- soap- and candle-making substances, for example from Butyrospermum parkii;
- non-edible oils, for instance from Salvadora persica;
- alcohol for use as a motor fuel, and vinegar for preserving food. Both can be obtained
from the sugary sap of Nipa palms, for example;
- poisons used in hunting and fishing;
- insecticides against pests (D 39); and
- dyes, stains, inks, colour-fixing agents and many other substances.
- various building materials
What building materials come from trees and palms?
Very many different kinds. The wood is often used intact or shaped on the spot, rather than
being processed into sawn timber or plywood (D 36), or forming a raw material for
manufacturing particle boards, paper, etc (D 37). Such building components include:
- materials used for making houses;
- poles and other items used in farming;
- construction materials for bridges and harbours;
- wood used for making ships and boats.
Are these particularly important?
Yes, they are. Forests and savanna woodlands provide essential materials for building most
people's homes, for farming and fishing, and to permit travel.
What is generally used for the walls of houses?
This varies greatly from region to region, but traditionally for example:
- Corner posts and doorways are often made of sizeable unsawn poles, often using a
species with a heartwood which is strong, durable and preferably resistant to termite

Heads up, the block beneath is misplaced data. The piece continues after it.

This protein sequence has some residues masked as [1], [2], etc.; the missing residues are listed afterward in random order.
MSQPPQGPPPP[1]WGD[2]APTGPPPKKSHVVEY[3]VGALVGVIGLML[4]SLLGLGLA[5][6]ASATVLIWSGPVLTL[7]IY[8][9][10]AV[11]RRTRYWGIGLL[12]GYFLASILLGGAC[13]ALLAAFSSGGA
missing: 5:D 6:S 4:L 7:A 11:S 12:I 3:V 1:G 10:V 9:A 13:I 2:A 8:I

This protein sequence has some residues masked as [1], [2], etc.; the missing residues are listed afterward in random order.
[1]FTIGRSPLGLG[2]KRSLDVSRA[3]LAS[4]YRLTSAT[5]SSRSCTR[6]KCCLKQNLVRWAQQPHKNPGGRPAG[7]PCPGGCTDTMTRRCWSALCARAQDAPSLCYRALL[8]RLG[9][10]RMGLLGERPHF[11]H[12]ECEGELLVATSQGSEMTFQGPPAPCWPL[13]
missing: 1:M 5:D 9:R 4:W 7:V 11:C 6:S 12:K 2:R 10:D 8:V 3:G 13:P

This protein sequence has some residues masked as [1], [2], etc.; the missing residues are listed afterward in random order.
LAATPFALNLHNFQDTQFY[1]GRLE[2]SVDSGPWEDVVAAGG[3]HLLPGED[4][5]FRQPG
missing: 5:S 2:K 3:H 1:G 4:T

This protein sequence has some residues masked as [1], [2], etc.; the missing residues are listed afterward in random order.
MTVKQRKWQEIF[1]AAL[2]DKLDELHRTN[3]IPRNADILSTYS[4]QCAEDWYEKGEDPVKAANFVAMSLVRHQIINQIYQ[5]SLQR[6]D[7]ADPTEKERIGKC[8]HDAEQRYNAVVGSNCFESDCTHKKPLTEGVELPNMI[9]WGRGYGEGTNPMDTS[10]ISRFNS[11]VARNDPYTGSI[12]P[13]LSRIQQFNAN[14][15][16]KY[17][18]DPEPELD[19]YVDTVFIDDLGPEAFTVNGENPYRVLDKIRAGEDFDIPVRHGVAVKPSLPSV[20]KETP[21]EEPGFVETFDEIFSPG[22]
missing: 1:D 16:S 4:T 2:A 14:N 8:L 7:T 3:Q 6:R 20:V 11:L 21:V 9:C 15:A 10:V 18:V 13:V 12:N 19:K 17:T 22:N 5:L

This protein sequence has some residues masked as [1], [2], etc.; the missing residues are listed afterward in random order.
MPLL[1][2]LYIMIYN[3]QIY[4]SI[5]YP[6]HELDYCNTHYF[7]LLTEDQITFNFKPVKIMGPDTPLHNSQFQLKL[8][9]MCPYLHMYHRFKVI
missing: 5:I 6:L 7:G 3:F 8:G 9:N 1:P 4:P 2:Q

attack. Examples include Haematoxylum, Irvingia gabonensis, Mitragyna ciliata, Tectona
grandis and Vitex pinnata.
- Other wall supports may be made from thicker poles or bamboo. Any species can be
used that gives straight, strong poles.
- The wall itself, whether or not it is made of bricks or clay, may be supported by thinner
poles. Woven wood and palm fronds are also used as complete wallpanels.
The substantial long-houses in parts of Borneo are built largely of bamboo on supports of the
very durable Eusideroxylon.
And for the roof?
- The supporting beams are often strong poles of species such as Artocarpus nobilis,
Aspidoderma, Doona, Sapindus or Achras sapota. Bamboo or the midribs of palm fronds
such as Raphia are also used.
- Covering materials include the leaves of Cola gigantea, Mitragyna, palm fronds
(Borassus, Raphia, etc), strongly growing grasses, split bamboo (alternating up and
down), woven leaves of cocoa and Marantaceae, bark (Bombax buonopozense), shingles
(Terminalia ivorensis), etc.
How are the materials for houses fixed in place?
- Using scaffolding, often made of planks on supports of bamboo or other poles, rather
- Making holes in the ground to locate the basal ends of supports;
- Weaving materials together as they are built, often using fibrous woody climbers to tie
split or intact poles and foliage together;
- By allowing wet clay or bricks to set in the sun.
What about modern houses?
Sawnwood is needed in large amounts, particularly for the roof and as shuttering for concrete.
Which kinds of building materials are used for farming?
- Sheds and shelters: for example, storage barns for grain; temporary shelters from the
rain; hutches for domesticated rabbits, etc. These are often constructed like a house,
although less durable wood can be used.
- Fencing is widely used to keep domestic animals in, but also to keep wild animals out,
and to demarcate boundaries.
Many fences, gates and pens are built with whatever poles can be easily cut nearby, or
with bamboo, sawn timber (D 36), palm fronds, etc. They may be interwoven, or tied
As an alternative, hedges of living plants are often used, such as species of Baphia,
Ficus, and Spondias that root easily from leafless cuttings (A 4 in Manual 1).